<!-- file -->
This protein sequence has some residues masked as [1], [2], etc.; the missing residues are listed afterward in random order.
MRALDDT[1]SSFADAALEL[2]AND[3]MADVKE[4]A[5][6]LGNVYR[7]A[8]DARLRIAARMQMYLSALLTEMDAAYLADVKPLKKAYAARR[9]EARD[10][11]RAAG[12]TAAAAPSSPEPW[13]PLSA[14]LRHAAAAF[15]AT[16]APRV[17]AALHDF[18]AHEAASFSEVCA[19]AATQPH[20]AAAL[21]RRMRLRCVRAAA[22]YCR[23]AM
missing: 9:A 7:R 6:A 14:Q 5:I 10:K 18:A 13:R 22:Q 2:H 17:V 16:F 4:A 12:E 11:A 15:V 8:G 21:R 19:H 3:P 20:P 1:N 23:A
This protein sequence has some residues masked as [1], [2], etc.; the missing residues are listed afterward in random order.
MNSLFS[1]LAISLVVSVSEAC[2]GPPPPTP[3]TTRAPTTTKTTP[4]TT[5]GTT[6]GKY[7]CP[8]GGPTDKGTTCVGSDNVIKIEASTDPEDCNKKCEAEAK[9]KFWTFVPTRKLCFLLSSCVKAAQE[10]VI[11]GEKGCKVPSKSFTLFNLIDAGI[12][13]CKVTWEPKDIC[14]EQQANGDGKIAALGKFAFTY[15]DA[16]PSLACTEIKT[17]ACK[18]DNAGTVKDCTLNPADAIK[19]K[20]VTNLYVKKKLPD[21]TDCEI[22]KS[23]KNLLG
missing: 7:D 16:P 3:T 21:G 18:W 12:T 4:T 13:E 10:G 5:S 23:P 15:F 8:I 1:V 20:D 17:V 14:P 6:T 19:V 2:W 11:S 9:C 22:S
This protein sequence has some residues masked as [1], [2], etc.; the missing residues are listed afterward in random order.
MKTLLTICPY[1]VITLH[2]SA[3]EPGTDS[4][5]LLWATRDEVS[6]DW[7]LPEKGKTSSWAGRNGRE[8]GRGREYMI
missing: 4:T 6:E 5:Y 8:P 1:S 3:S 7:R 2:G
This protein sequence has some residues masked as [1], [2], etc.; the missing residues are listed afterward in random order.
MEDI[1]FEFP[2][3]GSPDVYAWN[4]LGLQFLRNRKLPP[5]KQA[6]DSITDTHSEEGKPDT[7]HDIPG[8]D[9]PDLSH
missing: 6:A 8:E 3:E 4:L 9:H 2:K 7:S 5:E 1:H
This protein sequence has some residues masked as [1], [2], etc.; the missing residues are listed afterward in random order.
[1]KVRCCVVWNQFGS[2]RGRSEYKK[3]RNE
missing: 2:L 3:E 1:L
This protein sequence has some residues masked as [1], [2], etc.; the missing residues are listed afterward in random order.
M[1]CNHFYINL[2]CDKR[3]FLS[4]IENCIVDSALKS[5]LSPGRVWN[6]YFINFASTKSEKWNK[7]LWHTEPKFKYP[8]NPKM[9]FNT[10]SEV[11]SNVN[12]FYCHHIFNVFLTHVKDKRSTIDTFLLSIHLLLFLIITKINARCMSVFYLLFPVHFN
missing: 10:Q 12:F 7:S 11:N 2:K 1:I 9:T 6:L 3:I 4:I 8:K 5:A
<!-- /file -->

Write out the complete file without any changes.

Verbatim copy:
This protein sequence has some residues masked as [1], [2], etc.; the missing residues are listed afterward in random order.
MRALDDT[1]SSFADAALEL[2]AND[3]MADVKE[4]A[5][6]LGNVYR[7]A[8]DARLRIAARMQMYLSALLTEMDAAYLADVKPLKKAYAARR[9]EARD[10][11]RAAG[12]TAAAAPSSPEPW[13]PLSA[14]LRHAAAAF[15]AT[16]APRV[17]AALHDF[18]AHEAASFSEVCA[19]AATQPH[20]AAAL[21]RRMRLRCVRAAA[22]YCR[23]AM
missing: 9:A 7:R 6:A 14:Q 5:I 10:K 18:A 13:R 22:Q 2:H 17:V 16:F 4:A 12:E 11:A 15:V 8:G 21:R 19:H 3:P 20:P 1:N 23:A
This protein sequence has some residues masked as [1], [2], etc.; the missing residues are listed afterward in random order.
MNSLFS[1]LAISLVVSVSEAC[2]GPPPPTP[3]TTRAPTTTKTTP[4]TT[5]GTT[6]GKY[7]CP[8]GGPTDKGTTCVGSDNVIKIEASTDPEDCNKKCEAEAK[9]KFWTFVPTRKLCFLLSSCVKAAQE[10]VI[11]GEKGCKVPSKSFTLFNLIDAGI[12][13]CKVTWEPKDIC[14]EQQANGDGKIAALGKFAFTY[15]DA[16]PSLACTEIKT[17]ACK[18]DNAGTVKDCTLNPADAIK[19]K[20]VTNLYVKKKLPD[21]TDCEI[22]KS[23]KNLLG
missing: 7:D 16:P 3:T 21:G 18:W 12:T 4:T 13:E 10:G 5:S 23:P 15:F 8:I 1:V 20:D 17:V 14:P 6:T 19:V 2:W 11:S 9:C 22:S
This protein sequence has some residues masked as [1], [2], etc.; the missing residues are listed afterward in random order.
MKTLLTICPY[1]VITLH[2]SA[3]EPGTDS[4][5]LLWATRDEVS[6]DW[7]LPEKGKTSSWAGRNGRE[8]GRGREYMI
missing: 4:T 6:E 5:Y 8:P 1:S 3:S 7:R 2:G
This protein sequence has some residues masked as [1], [2], etc.; the missing residues are listed afterward in random order.
MEDI[1]FEFP[2][3]GSPDVYAWN[4]LGLQFLRNRKLPP[5]KQA[6]DSITDTHSEEGKPDT[7]HDIPG[8]D[9]PDLSH
missing: 6:A 8:E 3:E 4:L 9:H 2:K 7:S 5:E 1:H
This protein sequence has some residues masked as [1], [2], etc.; the missing residues are listed afterward in random order.
[1]KVRCCVVWNQFGS[2]RGRSEYKK[3]RNE
missing: 2:L 3:E 1:L
This protein sequence has some residues masked as [1], [2], etc.; the missing residues are listed afterward in random order.
M[1]CNHFYINL[2]CDKR[3]FLS[4]IENCIVDSALKS[5]LSPGRVWN[6]YFINFASTKSEKWNK[7]LWHTEPKFKYP[8]NPKM[9]FNT[10]SEV[11]SNVN[12]FYCHHIFNVFLTHVKDKRSTIDTFLLSIHLLLFLIITKINARCMSVFYLLFPVHFN
missing: 10:Q 12:F 7:S 11:N 2:K 1:I 9:T 6:L 3:I 4:I 8:K 5:A